When the Israeli Right Was the One Fighting for Arabs' Freedom

Fifty years after Israel revoked the martial law imposed on Arab citizens, Menachem Begin loyalists say right-wing's roots lie in equality.

Ofer Aderet
Ofer Aderet
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Menachem Begin visits a Bedouin tent in the 1950s.
Menachem Begin visits a Bedouin tent in the 1950s.Credit: Menachem Begin Heritage Center Archives
Ofer Aderet
Ofer Aderet

Fifty years after Israel revoked the martial law it had imposed on the country’s Arab citizens, right-wingers recall their part in fighting for the Arabs’ rights and speak with nostalgia of the time their leader could say something like “a government’s wisdom is in how not to use the power at its disposal.”

In November 1966, when the state revoked martial law on Arabs, both ends of the political spectrum celebrated the victory. These were Maki – Israel’s communist party – on the left, and Herut (which grew into the Likud), led by Menachem Begin, on the right.

“The Israeli right’s founding fathers believed in personal freedoms and basic human rights, and understood that democracy isn’t only a formality but also a means for protecting minorities and the poor,” says Dr. Tehila Schwartz Altshuler of the Israeli Democracy Institute.

Begin’s struggle for Israeli Arabs’ rights belies the “dichotomous division that only the left is committed to human rights,” she says.

Israel’s military government over the areas populated predominantly by Arabs was set up in October 1948, during the War of Independence, for fear the local Arabs would help the invading Arab armies. This regime, which amounted to martial law, forbade Arabs to leave their villages without a special permit, confiscated lands, detained people indefinitely without trial, imposed curfews and evicted residents from one place to another.

Israel’s victory in the war didn’t end martial law. At the beginning it was justified with the attacks on the fledgling state’s borders and the fear of infiltrators. Later it became a political tool of the ruling party, Mapai.

“The military administration provided the Arab residents with civilian services, making them dependent on the administration, which was identified with Mapai and appointed by it,” says Dror Bar Yosef, a senior fellow at the Begin Heritage Center.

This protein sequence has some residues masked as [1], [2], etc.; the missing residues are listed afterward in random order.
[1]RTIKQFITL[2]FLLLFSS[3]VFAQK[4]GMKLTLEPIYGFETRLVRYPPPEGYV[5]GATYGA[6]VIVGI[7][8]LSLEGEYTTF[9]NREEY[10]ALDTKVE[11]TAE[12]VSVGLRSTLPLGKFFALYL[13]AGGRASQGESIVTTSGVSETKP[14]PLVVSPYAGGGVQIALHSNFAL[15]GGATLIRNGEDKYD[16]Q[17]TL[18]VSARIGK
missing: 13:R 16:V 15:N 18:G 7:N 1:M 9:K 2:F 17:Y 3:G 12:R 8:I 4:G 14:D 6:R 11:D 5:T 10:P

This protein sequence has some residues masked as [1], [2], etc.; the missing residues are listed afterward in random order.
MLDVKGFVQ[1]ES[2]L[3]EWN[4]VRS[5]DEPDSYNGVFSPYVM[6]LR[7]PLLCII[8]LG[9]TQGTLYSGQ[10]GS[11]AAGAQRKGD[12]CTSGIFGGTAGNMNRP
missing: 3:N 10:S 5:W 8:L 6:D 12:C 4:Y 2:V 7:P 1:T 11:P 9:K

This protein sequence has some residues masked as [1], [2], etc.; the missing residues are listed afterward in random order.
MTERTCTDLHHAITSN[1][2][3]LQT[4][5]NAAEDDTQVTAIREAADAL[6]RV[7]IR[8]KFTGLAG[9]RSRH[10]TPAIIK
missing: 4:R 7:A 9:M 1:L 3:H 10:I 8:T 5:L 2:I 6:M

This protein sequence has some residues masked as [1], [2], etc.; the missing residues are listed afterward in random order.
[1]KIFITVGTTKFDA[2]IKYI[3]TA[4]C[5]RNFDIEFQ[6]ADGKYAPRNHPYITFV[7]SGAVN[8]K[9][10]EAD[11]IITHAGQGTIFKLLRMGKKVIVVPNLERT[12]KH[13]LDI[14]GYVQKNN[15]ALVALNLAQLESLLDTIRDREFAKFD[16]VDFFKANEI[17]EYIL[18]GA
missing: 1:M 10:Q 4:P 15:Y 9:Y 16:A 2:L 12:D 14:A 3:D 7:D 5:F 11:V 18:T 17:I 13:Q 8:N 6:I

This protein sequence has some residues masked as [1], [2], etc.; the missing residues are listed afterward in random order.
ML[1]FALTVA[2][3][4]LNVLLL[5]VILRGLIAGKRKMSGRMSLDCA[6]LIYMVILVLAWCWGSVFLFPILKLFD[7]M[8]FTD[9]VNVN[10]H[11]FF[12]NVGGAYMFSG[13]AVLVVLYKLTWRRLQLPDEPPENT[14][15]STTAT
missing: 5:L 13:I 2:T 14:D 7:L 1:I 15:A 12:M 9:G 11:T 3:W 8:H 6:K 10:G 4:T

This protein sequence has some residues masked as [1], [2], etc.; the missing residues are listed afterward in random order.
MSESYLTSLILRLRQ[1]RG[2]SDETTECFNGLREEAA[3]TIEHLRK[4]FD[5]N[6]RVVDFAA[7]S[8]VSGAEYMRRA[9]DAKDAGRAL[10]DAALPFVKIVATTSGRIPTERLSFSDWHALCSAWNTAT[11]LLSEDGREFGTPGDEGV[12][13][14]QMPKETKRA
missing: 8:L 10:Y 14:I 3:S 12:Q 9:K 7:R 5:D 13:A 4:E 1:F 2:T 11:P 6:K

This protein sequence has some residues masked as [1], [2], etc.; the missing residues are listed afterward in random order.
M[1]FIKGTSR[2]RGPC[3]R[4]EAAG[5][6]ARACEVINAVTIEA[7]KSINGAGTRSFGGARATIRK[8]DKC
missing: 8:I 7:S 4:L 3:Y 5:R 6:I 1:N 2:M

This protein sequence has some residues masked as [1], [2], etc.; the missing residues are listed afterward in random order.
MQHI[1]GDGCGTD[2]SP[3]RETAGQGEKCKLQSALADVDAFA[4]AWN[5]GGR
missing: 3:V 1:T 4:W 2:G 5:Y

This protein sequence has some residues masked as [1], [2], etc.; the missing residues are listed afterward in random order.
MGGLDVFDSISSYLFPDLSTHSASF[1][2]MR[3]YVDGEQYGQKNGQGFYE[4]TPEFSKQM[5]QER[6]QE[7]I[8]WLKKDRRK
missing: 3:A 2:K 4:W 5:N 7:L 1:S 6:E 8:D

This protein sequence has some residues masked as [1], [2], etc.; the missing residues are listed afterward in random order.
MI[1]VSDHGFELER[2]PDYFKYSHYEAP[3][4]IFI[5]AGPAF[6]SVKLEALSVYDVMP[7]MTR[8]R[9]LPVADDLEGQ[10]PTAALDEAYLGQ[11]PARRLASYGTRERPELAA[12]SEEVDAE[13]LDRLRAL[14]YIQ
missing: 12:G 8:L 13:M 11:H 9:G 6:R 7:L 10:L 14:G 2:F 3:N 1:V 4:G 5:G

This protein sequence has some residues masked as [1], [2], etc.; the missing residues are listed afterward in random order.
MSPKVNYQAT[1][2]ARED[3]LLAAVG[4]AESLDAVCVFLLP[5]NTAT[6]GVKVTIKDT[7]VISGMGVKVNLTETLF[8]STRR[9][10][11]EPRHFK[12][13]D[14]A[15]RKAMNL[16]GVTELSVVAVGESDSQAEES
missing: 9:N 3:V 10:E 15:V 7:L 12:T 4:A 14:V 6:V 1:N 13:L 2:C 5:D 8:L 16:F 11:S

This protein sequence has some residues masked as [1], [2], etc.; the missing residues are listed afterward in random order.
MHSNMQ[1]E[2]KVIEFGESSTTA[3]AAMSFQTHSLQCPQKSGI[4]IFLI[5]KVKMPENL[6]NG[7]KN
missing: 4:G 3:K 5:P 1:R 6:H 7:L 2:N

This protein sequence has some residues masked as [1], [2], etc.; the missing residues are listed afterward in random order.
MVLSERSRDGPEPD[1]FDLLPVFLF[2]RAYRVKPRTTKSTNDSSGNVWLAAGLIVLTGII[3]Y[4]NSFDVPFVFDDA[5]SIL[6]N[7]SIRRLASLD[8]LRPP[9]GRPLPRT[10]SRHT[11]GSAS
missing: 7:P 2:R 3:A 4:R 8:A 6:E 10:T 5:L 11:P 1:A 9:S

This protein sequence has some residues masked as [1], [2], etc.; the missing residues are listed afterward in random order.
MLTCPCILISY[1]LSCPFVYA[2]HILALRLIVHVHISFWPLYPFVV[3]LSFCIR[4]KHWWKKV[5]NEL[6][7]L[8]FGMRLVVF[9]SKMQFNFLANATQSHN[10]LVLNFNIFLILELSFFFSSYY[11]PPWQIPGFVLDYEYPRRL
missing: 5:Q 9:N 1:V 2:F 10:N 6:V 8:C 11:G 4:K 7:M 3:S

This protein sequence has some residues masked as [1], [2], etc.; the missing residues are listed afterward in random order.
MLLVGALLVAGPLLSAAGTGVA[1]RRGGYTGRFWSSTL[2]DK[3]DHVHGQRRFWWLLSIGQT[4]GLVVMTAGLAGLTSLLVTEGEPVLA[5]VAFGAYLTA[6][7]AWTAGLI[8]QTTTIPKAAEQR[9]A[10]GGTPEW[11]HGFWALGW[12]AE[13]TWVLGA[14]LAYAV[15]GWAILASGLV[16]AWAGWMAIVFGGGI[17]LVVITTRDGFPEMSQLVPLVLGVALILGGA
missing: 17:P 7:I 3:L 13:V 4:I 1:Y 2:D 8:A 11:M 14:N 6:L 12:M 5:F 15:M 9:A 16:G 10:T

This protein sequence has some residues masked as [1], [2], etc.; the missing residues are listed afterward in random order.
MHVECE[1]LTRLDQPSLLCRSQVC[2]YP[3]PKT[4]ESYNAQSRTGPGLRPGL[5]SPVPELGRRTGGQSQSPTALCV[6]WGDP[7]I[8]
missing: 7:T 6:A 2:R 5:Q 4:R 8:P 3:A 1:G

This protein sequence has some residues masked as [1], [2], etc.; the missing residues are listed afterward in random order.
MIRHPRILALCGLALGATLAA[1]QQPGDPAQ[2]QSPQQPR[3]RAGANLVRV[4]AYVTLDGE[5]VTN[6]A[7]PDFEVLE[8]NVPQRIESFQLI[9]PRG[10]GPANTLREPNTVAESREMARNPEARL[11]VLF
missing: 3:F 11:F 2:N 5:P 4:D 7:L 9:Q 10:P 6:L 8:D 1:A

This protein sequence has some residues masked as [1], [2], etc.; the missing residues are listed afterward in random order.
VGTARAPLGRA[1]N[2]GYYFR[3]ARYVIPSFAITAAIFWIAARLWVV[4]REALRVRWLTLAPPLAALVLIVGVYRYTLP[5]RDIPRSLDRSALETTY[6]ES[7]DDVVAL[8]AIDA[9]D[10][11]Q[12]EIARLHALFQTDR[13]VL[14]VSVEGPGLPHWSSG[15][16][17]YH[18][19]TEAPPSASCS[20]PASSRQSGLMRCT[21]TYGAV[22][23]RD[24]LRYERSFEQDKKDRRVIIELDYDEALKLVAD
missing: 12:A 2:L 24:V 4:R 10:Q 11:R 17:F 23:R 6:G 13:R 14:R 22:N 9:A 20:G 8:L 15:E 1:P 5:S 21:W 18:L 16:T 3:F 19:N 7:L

Israeli soldiers and Arab citizens stand outside the office of the military administration, Be'er Sheva, Israel, 1950.Credit: Government Press Office

Historian Yechiam Weitz says Begin saw the struggle against the military administration as part of his campaign against Ben-Gurion’s “tyranny.”

Begin knew the military administration all too well. Ironically, it was based on the same emergency regulations promulgated by the British authority in mandatory Palestine in 1945 against the Jewish resistance movements, such as the Irgun, which Begin headed.

Begin objected in principle to martial law from the beginning, as documented in a brochure recently published by the Begin Heritage Center entitled “The Herut Movement’s Struggle to Revoke the Martial Law.”

The brochure includes an opinion piece published in “Herut,” the movement’s newspaper, in March 1949. The essay, dealing with Jaffa, argued that martial law may have been vital to begin with but had lost its legitimacy.

“In those days it was justified. The war continued fiercely, and there was an interest in keeping the town under military rule,” the essay reads. “But since then many months have passed the war has ended, a cease-fire agreement has even been signed with the biggest Arab country Martial law has lost all inner content, has become a harmful anachronism.”

One of the reasons for repealing the military administration was that it denied “tens of thousands of people the possibility to lead a normal, public life,” according to the article. The writers say that instead of making them feel “they’re citizens with equal rights and duties in their state, they are living with a sense of being dominated.”